5. Add laundry detergent anyways, because (no matter how much deodorant you put on) you stink. And your clothes stink. And your apartment stinks. And if your clothes smell nice, then maybe it will make your (and your apartment) smell nice too.
Or you can just put fabric softener in too.
Because for my first month and a half in Japan, I was using fabric softener as laundry detergent – and couldn’t tell the difference.
I still can’t.
6. Fill the machine up to the top.
7. Fill up another machine to the top. That is, of course, only if you’re like me – and only do laundry about once a month.
No one has time for that.
8. Put your money in. Notice how I put that step near the end. Both of the Japanese coin laundry places that I’ve used work on the system that as soon as you put money in, the water starts flowing. They do not register that the lid is open. If you are particularly slow at putting your clothes in (or just get bored waiting for your clothes to wash and open up the lid to see what happens), the spin cycle will splash soapy water on you.
While I was waiting (and bored) after splashing water on myself, I saw this sign. You’re not supposed to bring children and pets. Apparently, the Coin Laundry place is dangerous.
They say nothing about bringing people with the mentality of a child.
9. Wait 38 minutes.
There is a nice bench outside I like to sit and read my kindle on. Other times I will chat with the other customers (there is usually at least one other person waiting for their clothes).
There is an old man who spends a lot of afternoons sitting on the bench outside the Coin Laundry place. I see him often when I’m biking to the station.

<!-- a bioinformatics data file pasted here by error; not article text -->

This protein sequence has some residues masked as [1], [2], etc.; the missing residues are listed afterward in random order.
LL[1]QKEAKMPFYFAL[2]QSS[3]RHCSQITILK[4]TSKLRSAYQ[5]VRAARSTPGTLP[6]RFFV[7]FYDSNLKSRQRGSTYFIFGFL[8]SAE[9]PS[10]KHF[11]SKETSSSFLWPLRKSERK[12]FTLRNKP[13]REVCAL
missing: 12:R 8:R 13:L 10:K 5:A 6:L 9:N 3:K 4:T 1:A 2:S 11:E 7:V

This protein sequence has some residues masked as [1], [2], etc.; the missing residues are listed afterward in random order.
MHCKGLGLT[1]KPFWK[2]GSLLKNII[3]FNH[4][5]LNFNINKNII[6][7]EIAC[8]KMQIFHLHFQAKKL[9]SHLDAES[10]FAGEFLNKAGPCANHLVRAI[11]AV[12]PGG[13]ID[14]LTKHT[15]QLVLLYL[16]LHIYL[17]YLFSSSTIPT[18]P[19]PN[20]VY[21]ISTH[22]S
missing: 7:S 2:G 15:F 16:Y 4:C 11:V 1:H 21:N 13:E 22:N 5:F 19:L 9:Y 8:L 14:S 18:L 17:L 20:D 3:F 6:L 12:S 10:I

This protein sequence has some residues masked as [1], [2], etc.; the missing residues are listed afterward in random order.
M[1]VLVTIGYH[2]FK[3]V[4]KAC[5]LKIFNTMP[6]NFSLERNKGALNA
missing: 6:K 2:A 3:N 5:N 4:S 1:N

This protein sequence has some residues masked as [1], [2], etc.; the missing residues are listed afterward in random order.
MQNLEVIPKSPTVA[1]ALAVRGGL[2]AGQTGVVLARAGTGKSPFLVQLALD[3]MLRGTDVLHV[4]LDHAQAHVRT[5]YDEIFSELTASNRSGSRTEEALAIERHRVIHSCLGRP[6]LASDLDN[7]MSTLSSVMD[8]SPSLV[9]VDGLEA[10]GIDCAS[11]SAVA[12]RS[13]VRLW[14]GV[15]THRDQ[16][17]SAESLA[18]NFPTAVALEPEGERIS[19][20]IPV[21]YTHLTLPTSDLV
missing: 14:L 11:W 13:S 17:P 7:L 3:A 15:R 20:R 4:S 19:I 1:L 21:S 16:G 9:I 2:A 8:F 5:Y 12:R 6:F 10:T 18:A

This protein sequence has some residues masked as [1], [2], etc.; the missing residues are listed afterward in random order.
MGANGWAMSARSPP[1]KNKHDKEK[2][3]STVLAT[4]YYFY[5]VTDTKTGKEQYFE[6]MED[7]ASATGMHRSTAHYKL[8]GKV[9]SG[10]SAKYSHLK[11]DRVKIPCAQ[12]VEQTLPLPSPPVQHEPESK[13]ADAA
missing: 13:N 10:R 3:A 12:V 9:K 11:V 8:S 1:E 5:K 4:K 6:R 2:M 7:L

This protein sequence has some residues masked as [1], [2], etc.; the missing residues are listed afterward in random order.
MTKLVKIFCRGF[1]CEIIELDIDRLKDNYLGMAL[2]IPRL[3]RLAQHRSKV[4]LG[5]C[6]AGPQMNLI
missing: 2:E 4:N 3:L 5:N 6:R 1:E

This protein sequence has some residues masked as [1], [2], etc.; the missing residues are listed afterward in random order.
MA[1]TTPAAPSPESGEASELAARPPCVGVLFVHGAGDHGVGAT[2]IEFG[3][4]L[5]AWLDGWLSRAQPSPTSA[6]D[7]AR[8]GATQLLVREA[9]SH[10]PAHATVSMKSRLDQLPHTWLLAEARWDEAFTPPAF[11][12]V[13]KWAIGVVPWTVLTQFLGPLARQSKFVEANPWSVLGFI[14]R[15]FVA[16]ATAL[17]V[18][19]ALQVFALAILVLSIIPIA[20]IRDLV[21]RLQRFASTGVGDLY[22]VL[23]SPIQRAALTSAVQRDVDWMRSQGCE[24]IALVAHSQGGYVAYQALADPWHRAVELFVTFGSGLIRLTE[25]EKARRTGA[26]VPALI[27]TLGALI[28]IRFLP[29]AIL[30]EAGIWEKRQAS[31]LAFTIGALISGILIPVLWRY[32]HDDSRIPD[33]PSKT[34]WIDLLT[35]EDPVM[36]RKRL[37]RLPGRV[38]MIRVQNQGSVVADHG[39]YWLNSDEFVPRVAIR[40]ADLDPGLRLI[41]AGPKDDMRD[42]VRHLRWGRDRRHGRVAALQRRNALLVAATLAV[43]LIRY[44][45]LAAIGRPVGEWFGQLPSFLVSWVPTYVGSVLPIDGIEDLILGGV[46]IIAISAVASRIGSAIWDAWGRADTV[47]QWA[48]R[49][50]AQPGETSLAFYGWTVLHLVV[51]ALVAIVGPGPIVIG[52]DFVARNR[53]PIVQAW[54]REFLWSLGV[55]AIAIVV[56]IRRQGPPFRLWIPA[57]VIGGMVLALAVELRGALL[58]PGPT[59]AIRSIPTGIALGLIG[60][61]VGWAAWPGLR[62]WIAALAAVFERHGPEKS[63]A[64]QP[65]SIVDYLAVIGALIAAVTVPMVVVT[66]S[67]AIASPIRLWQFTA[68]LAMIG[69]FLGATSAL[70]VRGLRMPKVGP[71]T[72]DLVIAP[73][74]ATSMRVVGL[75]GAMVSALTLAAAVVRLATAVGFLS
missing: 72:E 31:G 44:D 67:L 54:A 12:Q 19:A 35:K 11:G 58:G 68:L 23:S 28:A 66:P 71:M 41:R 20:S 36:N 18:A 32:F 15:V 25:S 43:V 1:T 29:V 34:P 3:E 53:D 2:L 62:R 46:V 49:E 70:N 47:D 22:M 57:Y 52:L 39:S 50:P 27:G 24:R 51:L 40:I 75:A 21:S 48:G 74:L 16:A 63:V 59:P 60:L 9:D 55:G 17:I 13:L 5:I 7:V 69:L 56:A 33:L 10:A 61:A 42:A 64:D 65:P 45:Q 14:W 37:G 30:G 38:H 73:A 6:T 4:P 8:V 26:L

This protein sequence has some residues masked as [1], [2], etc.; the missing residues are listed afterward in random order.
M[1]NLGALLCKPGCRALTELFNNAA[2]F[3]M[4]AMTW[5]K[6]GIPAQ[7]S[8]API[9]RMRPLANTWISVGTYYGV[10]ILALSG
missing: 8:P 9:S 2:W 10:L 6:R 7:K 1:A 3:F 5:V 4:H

I’ve come to realize now that he probably isn’t doing his laundry. I don’t blame him. The bench is very comfortable.
I also like to keep a lookout for my bike. Several of my friends have had their bikes towed for illegal parking (don’t laugh, it’s a serious thing here). If your bike gets towed, you have to pay 3,000 yen (almost $40) to get it back.
The coin laundry place has no “bike parking lot.” Or, for that matter, car parking lot.
What do all the other customers do? Maybe that’s why everyone waits out on the bench. They’re just making sure their bikes don’t get towed.
10. Take your clothes out, stuff them in your bike basket, bike home, and hang them up to dry.
If you DON’T want to hang up your clothes to dry (or you’re just rich and have a bunch of 100 yen coins to throw away, you can use the dryers)
11. Put your clothes in the dryer. It costs 100 yen ($1.20) to dry them for ten minutes.
12. Make sure you pay for the correct drying machine. I’ve only used them once (I’m too cheap to shell out the extra yen), and I did it correctly – but I can see how someone can easily make a mistake.
13. Don’t forget your clothes in the dryer. I felt a little guilty taking all of these pictures. It was only at the end I realized there was a security camera posted up near the machines.
They were probably judging me.
Click here for additional tips for using a coin laundry place in Japan.